There was a log of anger, and a lot of fear. I was raised in a family of privilege: I am from an affluent, educated, solidly middle-class (or at least, it seemed so to me, which I recognize is a privilege in an of itself), Midwestern black American family. There was no Jack & Jill membership, no cleaning lady or accountant or gardener, no no cotillion or coming-out ball, but "ain't" and “fitten’ to” and “nigga” we’re as banished in the house I was raised in as cut-off shorts. 

Like so many middle class black American families, my family had indicators to prove we were well-off. A house, unattached to others around it, with a garage attached, not in the back or in some alley; a lush green yard that needed raking or cutting in order to stay presentable; a living room and a family room each with its own set of furniture, for company and for casual relaxation respectively; not one, but two sets of encyclopedia (that were almost never used, by design); an upright piano, used painted pea-soup green with cracked keys, but in-tune enough for lessons that ended when I started high school; even a separate freezer for storing half-gallons of vanilla ice cream or orange sherbet, or plastic containers full of greens and hamhocks, or chitlins, made by my grandmother and brought home every Christmas.

The fear you couldn't see. Fear of being recognized, found out, discovered for what my parents really were: the son and daughter of poor black people who had fled the South, in one case, only one generation before. Being poor and black cast in America casts a long shadow. To my mom and dad the poverty clung like a film that could never quite be washed off, like a sour smell the source of which they could never quite find and destroy: but if they were neat and clean and presentable, perhaps it would go unnoticed, perhaps they could pass as decent, hardworking, respectable people, and this perception would perhaps free them from the terrifying, sometimes joyous, always harder-than-it-should-be struggle of trying to stay black and alive and provide for their kid.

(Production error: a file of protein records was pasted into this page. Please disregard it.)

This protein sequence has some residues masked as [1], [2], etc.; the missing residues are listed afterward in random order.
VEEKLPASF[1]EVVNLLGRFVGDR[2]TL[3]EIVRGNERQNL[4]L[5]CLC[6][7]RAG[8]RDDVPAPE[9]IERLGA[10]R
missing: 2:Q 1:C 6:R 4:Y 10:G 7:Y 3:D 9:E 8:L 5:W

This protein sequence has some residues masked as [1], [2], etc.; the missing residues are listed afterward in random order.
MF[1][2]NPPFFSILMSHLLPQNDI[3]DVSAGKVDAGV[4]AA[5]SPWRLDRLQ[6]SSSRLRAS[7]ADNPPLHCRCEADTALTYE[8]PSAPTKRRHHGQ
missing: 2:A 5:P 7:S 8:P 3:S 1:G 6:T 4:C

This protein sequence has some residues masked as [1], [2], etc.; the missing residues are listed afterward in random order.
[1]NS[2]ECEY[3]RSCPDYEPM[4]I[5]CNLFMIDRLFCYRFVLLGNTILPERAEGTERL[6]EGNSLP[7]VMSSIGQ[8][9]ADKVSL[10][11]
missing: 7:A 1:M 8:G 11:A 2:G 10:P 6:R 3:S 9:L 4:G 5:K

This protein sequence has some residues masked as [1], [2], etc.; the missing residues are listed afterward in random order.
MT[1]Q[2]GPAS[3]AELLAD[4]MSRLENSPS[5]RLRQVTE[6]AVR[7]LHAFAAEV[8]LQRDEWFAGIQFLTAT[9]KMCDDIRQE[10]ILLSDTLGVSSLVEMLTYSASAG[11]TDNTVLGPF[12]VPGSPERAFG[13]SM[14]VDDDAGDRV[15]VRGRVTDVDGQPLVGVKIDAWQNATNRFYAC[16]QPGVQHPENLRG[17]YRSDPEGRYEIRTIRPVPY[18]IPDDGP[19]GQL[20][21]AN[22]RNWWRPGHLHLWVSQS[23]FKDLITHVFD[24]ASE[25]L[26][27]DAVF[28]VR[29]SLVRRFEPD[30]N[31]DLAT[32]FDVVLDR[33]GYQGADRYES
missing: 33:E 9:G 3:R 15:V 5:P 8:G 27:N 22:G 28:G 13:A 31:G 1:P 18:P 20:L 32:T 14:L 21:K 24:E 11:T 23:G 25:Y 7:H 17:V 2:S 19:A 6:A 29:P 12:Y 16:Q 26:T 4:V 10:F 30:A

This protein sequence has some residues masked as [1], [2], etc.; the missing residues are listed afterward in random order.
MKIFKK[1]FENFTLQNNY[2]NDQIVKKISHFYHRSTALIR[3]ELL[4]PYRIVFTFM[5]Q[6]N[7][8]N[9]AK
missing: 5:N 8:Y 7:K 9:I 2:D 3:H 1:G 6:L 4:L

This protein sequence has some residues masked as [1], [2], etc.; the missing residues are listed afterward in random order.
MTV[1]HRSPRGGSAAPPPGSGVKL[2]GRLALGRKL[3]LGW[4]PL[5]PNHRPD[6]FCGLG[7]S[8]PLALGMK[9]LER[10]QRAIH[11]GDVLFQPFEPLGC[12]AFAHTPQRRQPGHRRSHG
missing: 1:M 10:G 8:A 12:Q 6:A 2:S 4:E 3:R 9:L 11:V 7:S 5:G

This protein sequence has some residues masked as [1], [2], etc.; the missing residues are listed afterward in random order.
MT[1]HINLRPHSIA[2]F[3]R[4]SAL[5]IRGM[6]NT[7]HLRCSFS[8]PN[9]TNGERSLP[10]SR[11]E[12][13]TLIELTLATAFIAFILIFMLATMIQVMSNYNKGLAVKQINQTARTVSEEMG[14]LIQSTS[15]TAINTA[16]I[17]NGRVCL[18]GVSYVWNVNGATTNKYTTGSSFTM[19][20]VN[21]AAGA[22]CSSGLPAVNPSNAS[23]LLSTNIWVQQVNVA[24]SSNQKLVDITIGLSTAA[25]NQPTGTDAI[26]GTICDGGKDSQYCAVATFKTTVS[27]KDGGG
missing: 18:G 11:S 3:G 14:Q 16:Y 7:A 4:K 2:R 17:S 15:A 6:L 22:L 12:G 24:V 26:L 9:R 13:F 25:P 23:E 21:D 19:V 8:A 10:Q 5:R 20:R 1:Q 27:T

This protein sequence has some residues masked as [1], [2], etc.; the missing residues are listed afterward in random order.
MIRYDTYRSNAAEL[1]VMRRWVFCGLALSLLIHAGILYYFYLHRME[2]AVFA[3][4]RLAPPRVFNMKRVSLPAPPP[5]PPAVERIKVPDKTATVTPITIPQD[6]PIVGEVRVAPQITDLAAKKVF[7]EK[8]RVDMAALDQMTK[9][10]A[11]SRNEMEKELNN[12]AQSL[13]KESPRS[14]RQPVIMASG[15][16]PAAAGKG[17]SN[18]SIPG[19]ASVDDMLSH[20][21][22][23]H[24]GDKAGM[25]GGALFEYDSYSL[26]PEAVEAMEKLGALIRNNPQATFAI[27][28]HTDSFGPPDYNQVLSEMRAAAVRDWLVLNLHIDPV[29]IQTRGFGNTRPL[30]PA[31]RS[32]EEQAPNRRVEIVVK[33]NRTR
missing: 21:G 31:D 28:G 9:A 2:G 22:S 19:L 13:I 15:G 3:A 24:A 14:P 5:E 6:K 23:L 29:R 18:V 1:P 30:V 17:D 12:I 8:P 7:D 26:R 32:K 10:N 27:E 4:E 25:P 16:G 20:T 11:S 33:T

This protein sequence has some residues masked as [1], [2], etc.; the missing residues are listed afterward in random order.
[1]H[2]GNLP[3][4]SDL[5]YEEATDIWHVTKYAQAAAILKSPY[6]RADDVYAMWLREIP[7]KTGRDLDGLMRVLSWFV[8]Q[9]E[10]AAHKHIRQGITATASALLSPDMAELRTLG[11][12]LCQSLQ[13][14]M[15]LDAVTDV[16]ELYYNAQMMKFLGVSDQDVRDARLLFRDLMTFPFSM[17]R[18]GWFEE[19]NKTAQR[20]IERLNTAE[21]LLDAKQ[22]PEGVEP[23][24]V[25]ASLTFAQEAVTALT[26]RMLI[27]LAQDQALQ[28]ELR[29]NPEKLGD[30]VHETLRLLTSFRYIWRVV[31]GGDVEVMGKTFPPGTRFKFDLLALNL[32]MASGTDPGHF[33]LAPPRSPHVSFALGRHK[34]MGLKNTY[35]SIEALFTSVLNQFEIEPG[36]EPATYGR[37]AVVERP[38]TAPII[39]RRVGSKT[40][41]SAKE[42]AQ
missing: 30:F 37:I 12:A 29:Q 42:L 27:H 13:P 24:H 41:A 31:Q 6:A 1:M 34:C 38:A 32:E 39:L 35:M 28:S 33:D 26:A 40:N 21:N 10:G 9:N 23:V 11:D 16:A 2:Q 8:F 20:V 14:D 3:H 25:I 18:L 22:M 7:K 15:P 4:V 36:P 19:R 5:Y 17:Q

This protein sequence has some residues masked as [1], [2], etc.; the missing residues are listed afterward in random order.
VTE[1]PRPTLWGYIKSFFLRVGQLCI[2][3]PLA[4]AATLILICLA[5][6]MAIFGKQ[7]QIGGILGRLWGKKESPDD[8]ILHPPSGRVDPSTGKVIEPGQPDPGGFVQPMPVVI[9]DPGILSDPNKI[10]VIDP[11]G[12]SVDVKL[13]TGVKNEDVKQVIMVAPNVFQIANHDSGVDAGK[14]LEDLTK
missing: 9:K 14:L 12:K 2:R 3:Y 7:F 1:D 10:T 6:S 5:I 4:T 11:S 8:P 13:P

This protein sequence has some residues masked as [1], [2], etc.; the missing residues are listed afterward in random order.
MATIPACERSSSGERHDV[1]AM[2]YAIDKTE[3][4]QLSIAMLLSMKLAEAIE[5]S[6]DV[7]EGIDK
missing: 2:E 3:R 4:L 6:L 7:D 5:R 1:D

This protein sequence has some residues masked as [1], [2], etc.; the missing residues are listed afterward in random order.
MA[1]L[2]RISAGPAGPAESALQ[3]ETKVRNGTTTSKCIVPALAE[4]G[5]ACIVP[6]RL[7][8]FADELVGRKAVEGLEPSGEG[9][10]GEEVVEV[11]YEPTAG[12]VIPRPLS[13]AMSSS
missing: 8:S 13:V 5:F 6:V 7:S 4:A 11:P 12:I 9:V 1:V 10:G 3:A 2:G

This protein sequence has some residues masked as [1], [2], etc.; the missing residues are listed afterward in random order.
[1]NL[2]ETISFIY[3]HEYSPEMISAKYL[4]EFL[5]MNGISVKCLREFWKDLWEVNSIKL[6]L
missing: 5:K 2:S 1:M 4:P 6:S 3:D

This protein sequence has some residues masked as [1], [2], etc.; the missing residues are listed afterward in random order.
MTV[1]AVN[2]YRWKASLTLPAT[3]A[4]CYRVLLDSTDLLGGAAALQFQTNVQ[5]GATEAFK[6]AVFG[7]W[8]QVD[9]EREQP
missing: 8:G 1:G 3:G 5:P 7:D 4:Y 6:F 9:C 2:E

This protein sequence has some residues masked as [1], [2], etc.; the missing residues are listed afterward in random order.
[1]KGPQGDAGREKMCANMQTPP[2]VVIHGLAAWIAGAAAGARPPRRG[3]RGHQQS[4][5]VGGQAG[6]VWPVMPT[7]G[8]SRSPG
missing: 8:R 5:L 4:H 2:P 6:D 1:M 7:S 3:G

Their anger and their fear had consequence, to be certain. I am still discovering, and still healing. And if you read this, and think that I am ashamed of them, or that I seek to shame them, then you aren't paying attention.


My parents dealt with this fear of this specter of black poverty a number of different ways. They educated themselves, and they worked. My mother is ambitious--another reality I acknowledge without shame, is the beauty and power of ambitious women--and so she got as many degrees and took as many jobs as her energy and health would allow her.  My father is diligent, and so he bent his knees, dropped his shoulder, and went to work. So far as I know he's worked for the same company for almost my entire life.

A dogged, tireless, bitterly cheerful work ethic is something they have in common. Where they differ is in the handling of the dough.